3 edition of Pride and Perjury: The Rise and Fall of a Political Giant found in the catalog.

Pride and Perjury: The Rise and Fall of a Political Giant

by Jonathan Aitken

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Published by in Psychologie & Beratung, England, Politik, Okkultismus .
Written in

Edition Notes

Authorby Jonathan Aitken.
CategoryPsychologie & Beratung, England, Politik, Okkultismus
Pride and Perjury: The Rise and Fall of a Political Giant
Number of Pages400
FormateBook, Gebundene Ausgabe
ID Numbers
SKU 0002740753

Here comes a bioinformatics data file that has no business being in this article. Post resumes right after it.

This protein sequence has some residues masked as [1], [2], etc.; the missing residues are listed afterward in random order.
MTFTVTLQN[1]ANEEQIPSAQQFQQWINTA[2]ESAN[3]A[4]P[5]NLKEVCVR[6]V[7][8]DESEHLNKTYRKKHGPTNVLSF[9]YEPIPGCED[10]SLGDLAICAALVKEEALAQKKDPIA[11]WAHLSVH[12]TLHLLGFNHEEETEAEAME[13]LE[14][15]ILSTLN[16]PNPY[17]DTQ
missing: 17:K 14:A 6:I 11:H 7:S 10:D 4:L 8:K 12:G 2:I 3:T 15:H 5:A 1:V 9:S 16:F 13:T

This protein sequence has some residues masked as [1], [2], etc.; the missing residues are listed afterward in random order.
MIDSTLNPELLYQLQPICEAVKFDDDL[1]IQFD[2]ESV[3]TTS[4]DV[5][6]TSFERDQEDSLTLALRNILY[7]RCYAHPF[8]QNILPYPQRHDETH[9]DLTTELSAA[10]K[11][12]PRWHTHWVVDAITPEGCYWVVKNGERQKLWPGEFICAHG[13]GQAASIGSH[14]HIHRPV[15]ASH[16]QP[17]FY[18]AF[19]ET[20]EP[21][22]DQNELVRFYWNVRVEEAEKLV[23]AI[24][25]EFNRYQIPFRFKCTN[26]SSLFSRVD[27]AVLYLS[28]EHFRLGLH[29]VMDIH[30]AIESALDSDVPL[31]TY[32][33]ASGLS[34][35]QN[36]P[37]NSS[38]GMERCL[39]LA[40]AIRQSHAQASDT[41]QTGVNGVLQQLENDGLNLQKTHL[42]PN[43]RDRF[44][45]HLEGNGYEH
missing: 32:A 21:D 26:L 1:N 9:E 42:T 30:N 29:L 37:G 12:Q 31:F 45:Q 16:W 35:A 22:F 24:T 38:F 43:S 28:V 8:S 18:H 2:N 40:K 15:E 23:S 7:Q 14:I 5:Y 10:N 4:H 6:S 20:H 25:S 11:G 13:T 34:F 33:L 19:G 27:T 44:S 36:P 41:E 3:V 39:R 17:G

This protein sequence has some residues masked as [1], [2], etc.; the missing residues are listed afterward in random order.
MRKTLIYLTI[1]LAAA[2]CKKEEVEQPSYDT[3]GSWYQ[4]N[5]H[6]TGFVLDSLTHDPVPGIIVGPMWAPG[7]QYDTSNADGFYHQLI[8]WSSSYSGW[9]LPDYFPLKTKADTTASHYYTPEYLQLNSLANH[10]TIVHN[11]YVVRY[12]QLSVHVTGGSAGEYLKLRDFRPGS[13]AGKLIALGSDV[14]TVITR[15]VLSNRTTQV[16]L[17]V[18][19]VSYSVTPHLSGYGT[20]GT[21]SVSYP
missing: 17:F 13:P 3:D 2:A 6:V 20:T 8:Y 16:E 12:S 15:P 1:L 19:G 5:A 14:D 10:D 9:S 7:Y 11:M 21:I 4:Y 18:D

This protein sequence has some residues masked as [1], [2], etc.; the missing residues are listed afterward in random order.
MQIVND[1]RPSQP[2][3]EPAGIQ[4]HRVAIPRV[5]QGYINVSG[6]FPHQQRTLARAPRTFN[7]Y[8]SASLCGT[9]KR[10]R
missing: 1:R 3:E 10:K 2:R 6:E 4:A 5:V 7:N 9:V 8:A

The road from ex-minister to ex-con may have only taken five years, but for Jonathan Aitken it was a Damascene experience. The high-flying, debonair Tory Member of Parliament, tipped for glory in a rapidly disintegrating party, lied under oath during a libel case against The Guardian newspaper over accusations of corruption, pimping and arms dealing with Saudi princes, and most ignobly, got his daughter Victoria to sign a false witness statement. His very public demise and humiliation should be enough to arouse sympathy from the hardest heart, but what led a man of his privilege and ability into such an unedifying moral mess is harder to fathom. His writing is determinedly articulate and fluid, despite a guarded tone that renders the political memoirs solid but unspectacular, beyond sharp words for Michael Heseltine and entertaining vignettes of Margaret Thatcher's extraordinary rampaging ego. He relates at length his experiences of the Middle East, his political successes and family affairs (including the discovery of a daughter he had never known about), but understandably the majority of the book is given over to the legal and factual wrangling that preceded his prison stretch, in which he maintains an uneasy stance of belligerence and hand-wringing. The binding agent throughout is his redemptive religious zealousness, which seems sincere, but on occasion cloyingly sticks in the throat with its insistence. Aitken the man, like Aitken the politician, seems perpetually in need of an audience and approval, be it from family and colleagues when rehearsing speeches, or from Him Upstairs. For the moment he has retreated into himself, and while this intriguingly uneven account may not close that particular chapter, it prepares the way for the next in what has become an unenviably eventful life. --David Vincent

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